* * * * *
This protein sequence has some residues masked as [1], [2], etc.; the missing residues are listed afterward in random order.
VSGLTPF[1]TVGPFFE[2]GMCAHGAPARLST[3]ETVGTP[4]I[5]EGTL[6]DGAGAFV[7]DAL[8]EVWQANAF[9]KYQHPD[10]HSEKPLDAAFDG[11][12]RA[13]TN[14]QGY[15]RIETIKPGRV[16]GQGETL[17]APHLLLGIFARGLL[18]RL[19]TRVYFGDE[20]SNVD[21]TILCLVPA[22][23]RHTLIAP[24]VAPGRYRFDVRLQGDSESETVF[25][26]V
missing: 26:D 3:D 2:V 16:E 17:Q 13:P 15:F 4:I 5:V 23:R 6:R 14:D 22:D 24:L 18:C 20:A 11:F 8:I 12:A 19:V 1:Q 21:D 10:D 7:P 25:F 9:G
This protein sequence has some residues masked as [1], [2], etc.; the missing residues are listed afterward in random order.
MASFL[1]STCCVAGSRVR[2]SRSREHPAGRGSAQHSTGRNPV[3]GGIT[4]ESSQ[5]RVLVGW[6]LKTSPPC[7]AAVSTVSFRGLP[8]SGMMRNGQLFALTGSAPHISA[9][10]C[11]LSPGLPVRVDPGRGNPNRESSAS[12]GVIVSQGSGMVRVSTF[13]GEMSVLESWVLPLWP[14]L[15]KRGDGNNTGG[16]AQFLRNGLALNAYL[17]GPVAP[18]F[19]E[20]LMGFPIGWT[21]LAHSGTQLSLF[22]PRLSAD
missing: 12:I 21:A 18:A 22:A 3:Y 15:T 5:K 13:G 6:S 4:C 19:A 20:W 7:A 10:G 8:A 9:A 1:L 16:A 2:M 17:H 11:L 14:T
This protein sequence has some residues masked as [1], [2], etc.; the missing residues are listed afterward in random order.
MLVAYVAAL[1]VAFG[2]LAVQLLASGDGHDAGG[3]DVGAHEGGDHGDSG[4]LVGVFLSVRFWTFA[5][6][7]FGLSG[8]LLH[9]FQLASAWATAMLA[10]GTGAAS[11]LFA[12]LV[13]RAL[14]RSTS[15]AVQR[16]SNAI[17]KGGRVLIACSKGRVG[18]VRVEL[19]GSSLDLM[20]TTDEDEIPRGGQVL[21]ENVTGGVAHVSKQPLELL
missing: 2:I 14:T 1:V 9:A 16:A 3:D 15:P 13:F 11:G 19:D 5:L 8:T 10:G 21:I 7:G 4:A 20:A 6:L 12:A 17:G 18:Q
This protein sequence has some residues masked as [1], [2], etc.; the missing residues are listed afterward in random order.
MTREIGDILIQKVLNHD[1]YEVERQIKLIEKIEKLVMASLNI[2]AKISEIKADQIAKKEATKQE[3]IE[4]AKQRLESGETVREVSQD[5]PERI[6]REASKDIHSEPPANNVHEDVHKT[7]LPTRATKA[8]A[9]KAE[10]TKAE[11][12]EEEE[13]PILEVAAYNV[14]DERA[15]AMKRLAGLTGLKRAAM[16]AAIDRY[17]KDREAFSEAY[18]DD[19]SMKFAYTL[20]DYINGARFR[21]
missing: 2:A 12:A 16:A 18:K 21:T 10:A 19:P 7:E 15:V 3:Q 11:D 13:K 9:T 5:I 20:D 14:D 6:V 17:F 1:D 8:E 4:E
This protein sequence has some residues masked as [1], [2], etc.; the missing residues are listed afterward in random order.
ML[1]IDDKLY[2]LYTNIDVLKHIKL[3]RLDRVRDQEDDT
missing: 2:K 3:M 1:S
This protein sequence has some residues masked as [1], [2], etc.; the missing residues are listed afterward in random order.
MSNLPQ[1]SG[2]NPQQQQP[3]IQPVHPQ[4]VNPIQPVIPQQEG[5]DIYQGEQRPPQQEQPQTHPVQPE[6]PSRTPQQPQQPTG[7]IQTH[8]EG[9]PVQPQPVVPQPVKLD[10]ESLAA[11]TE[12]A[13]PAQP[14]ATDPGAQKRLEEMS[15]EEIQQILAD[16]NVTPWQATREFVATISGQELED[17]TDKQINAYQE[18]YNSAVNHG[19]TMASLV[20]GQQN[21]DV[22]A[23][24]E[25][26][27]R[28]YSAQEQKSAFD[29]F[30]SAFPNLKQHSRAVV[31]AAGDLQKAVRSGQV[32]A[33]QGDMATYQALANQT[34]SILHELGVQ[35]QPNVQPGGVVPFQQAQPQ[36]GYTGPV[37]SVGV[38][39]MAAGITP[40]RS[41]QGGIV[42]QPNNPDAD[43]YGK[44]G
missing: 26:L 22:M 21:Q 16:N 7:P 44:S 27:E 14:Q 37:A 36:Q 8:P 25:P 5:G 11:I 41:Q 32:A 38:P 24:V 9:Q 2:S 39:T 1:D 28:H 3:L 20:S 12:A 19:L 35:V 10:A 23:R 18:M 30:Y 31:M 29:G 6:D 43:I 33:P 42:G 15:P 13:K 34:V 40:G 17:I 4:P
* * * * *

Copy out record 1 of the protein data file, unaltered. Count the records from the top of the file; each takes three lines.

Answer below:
This protein sequence has some residues masked as [1], [2], etc.; the missing residues are listed afterward in random order.
VSGLTPF[1]TVGPFFE[2]GMCAHGAPARLST[3]ETVGTP[4]I[5]EGTL[6]DGAGAFV[7]DAL[8]EVWQANAF[9]KYQHPD[10]HSEKPLDAAFDG[11][12]RA[13]TN[14]QGY[15]RIETIKPGRV[16]GQGETL[17]APHLLLGIFARGLL[18]RL[19]TRVYFGDE[20]SNVD[21]TILCLVPA[22][23]RHTLIAP[24]VAPGRYRFDVRLQGDSESETVF[25][26]V
missing: 26:D 3:D 2:V 16:E 17:Q 13:P 15:F 4:I 5:V 23:R 6:R 14:D 22:D 24:L 18:C 20:A 11:F 8:I 12:A 19:V 1:Q 21:D 10:D 7:P 25:F 9:G